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Homophones and Motivation to Write

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according-to-214445_1280Information: Homophones Cause Spelling Errors

Homophones are words that sound alike. They cause spelling errors when we forget which spelling is appropriate for the context. Below are some examples I’ve encountered in my reading and editing. As with many spelling errors, these will not be caught by spell-check. And I suspect that some are caused by auto-correct or auto-complete.

Alter vs. altar: Altars are where religious rites are conducted. To alter something is to change it in some way.

Chord vs. cord: Being a musician, I am truly annoyed when I see: “It struck a cord with him.” No! It struck a chord. A chord is two or more notes played simultaneously on a musical instrument. In this idiom, “strike a chord” means the event or idea “triggers a memory or feeling.” If someone strikes a chord on a piano, it gets your attention. Therefore, using cord in this phrase makes no sense at all, since a cord is a string or rope.

Conscious vs. conscience: “He wanted to follow his conscious in deciding which candidate to vote for.” Surely this error was cause by auto-correct. You are conscious when you are awake and aware of what’s going on. Your conscience is your sense of right and wrong that guides you in decision-making.

Peek, pique and peak: To peek is to look when you’re not supposed to. A peak is the very top of an object, the highest point. Both peek and peak are often used when the proper term would be pique. “He piqued my interest when he said he was a singer.” Pique means to excite or to arouse emotion. I suppose peak would be correct in a statement like this: “My interest peaked when she said she was going shopping.” Just be careful with these three homophones.

Inspiration: Need Motivation?

Why do you write? Are you new to the craft, or are you a veteran writer? No matter where we are in the journey, sometimes we lose sight of our purpose and need encouragement. Kentucky Christian Writers Conference uses this Bible verse as its motto:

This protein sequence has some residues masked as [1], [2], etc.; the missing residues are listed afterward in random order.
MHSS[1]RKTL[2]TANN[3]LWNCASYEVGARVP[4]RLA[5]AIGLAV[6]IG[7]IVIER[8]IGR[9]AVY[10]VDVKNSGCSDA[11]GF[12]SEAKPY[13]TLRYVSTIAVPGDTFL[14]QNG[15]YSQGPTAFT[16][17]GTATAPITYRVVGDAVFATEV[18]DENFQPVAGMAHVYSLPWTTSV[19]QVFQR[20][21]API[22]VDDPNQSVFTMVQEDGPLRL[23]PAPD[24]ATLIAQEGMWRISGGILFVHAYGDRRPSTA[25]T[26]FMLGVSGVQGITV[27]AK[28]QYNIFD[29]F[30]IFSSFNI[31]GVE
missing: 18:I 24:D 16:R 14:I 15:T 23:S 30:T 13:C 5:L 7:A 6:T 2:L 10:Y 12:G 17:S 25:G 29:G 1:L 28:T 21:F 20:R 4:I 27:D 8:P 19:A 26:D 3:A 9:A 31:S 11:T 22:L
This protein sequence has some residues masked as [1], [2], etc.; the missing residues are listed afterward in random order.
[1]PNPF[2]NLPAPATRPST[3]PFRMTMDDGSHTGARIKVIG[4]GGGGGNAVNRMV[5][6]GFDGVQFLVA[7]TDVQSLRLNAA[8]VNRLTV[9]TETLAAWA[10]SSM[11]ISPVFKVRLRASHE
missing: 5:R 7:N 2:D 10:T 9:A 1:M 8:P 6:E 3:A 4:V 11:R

Publish his glorious deeds among the nations. Tell everyone about the amazing things he does. Psalm 96:3 (New Living Translation)

Now, that’s a reason to write—to tell the world what God has done for us. Someone pointed out to me that almost all other translations do not use the word “publish” in this verse. Instead, the lead word is “declare.” That doesn’t change the meaning of the verse for me. Declaring God’s glorious deeds can take many forms such as writing, speaking, editing, or critiquing. If you are at a standstill with your writing, try one of the other ways you can declare God’s deeds. Maybe branching out will jumpstart your writing.

Readers, have you had difficulty with any of the homophones mentioned in this post? Are there others that give you trouble? Do you have a Bible verse that motivates you to write? Share in the comments. If you get this post by email, please click on the title of the post to go to my site. Scroll down to Leave a Reply and comment there.

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6 Responses to Homophones and Motivation to Write

  1. Tracy CrumpNo Gravatar October 22, 2016 at 3:02 pm #

    I used the word “feat” the other day and had to stop and think about it. I sure didn’t want to mistakenly talk about the appendages we use for walking.

    And I recently read an editor’s warning to be sure to spell the word “foreword” (the introduction to a book) correctly. He said that really puts editors off when we don’t use the right word there. I make myself look it up each time.

  2. PaulaNo Gravatar October 22, 2016 at 3:30 pm #

    Reign and rein, although I don’t have trouble with them, I see them misused occasionally.

  3. Emily AkinNo Gravatar October 22, 2016 at 6:50 pm #

    I know what you mean. I wish more people would stop and think or look it up when it doubt.

  4. Emily AkinNo Gravatar October 22, 2016 at 6:52 pm #

    I’ve seen reign and rein mixed up many times. I think it has something to do that most of the population does not deal with horses or mules any more. If they did, they would understand what a rein is.

  5. Cecelia LesterNo Gravatar October 23, 2016 at 1:18 pm #

    I read this in our local newspaper recently. It was sports reporter who wrote it. “The schools moral was low.” I know he meant to say MORALE.

  6. Emily AkinNo Gravatar October 23, 2016 at 4:31 pm #

    Newspapers are notorious for errors like that. It’s the deadlines. Surely the reporter knew better.

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